In 1683 in the course of his study of continuous compound interest, Jacob Bernoulli (1654-1705) wanted to find the number that was the limiting value of the expression (1+1/n)^n as n approaches infinity. This is the first time that a number is defined as the limiting value of an expression. Bernoulli determined that this special number is bounded and lies between 2 and 3. In 1748 Leonard Euler (pronounced Oil-er) (1707-1783) published a document in which he named this special number e. He showed that e is the limiting value of the expression (1 + 1/n)n as n approaches infinity, and is approximately equal to 2.718281828459045235. He also gave another definition of e as the limiting value of the infinite sum 1 + 1/1! + 1/2! + 1/3! + . . . . Euler is generally given credit as the first to prove e is an irrational number.

To help you better understand the definition of the irrational number e, I will start by comparing the graphs of functions of the form y = (1 + 1/k)x where k is a fixed constant and the graph of the function y = (1 + 1/x)x. Refer to graphs (A) and (B) and the companion text box below. A quantity that approaches infinity means the quantity gets bigger and bigger without any upper boundary. A quantity that approaches a fixed constant means the quantity gets infinitely close to the fixed constant.

The purpose of the above graphs and the comments in the text box is to demonstrate that a subtle difference in the expressions (1 + 1/k)x and (1 + 1/x)x results in far different limiting values as x approaches ∞. The key result needed in the derivation of the continuous compound interest formula is the fact that e = limiting value of (1 + 1/x)x as x approaches ∞ when x is any positive real number. Considering that the expression (1 + 1/n)n is a rational number for every positive integer n, it is astonishing that the expression (1 + 1/n)n approaches an irrational number as n approaches ∞. I can now show you the derivation of the continuous compound interest formula FV = Pert.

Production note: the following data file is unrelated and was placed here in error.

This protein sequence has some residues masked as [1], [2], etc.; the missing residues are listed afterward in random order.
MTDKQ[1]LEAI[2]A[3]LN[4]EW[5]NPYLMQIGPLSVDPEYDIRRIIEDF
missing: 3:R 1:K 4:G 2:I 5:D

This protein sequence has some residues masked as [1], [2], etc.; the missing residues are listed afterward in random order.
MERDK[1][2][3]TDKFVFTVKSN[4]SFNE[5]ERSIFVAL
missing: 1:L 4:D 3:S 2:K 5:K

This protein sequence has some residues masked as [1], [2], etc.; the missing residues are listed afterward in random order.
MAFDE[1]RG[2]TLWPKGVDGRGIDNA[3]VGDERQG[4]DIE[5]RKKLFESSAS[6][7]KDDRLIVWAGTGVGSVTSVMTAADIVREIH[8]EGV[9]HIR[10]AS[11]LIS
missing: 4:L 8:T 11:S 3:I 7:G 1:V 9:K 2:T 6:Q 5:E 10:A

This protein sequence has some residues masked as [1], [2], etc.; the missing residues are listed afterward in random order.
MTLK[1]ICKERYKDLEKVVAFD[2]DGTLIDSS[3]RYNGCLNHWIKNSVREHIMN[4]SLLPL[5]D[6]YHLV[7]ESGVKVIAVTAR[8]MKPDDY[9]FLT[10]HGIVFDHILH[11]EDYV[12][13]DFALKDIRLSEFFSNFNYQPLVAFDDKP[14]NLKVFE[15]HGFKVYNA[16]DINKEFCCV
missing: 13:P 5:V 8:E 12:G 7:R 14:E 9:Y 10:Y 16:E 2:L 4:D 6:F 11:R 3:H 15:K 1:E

• When I did the calculations for compounding every minute and compounding every second with my graphing calculator, I got results that were slightly different than the expected results. When I used double floating point precision real numbers in a computer program, program output agreed with the expected results. We need to constantly remind ourselves that calculator or computer calculations of expressions that involve very large numbers, or require a large number of iterations to arrive at a solution, results may be slightly different than the expected or theoretical value.

• Using problems similar to the examples in this post, I show my students how compound interest works and what continuous compounding of interest means. I have them enter the expressions into their graphing calculator as the lesson progresses. This gives them practice using their calculator and they gain a better understanding and appreciation of what compound interest is all about. They are astonished when I show them \$10,000*e.07*20 = \$40,552.00.

• For a class of curious or advanced students, it’s not wasted class time to show the derivation of the continuous compound interest formula. Less advanced students are usually content with learning how to use the formula. My handout, Basic Financial Formulas, provides an overview of useful financial formulas that you can use in your classroom.